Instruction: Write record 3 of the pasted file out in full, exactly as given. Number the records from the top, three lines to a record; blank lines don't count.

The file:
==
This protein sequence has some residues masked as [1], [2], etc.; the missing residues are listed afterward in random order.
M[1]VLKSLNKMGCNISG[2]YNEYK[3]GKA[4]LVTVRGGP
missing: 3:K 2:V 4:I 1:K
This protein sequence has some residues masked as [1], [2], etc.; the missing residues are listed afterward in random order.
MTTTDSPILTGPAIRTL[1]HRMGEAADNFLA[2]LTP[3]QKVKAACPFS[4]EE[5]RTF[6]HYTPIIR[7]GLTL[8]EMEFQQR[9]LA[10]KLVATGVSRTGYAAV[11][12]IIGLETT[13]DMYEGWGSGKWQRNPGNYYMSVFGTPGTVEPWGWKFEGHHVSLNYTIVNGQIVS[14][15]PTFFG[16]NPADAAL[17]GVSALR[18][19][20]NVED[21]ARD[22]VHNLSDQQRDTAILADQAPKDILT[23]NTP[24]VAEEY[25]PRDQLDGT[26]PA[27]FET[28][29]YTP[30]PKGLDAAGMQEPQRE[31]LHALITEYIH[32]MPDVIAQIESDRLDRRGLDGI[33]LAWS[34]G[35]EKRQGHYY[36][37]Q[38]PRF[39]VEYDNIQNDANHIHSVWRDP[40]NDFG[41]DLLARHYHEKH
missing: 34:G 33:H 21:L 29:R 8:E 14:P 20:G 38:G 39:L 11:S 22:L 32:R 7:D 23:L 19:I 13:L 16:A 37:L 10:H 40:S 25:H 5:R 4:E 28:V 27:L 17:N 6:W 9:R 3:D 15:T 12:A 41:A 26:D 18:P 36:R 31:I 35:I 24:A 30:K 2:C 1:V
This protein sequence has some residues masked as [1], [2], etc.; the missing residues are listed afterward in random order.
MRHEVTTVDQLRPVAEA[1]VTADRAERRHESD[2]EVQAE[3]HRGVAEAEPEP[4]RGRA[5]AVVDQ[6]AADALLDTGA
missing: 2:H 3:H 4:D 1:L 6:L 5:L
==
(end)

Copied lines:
This protein sequence has some residues masked as [1], [2], etc.; the missing residues are listed afterward in random order.
MRHEVTTVDQLRPVAEA[1]VTADRAERRHESD[2]EVQAE[3]HRGVAEAEPEP[4]RGRA[5]AVVDQ[6]AADALLDTGA
missing: 2:H 3:H 4:D 1:L 6:L 5:L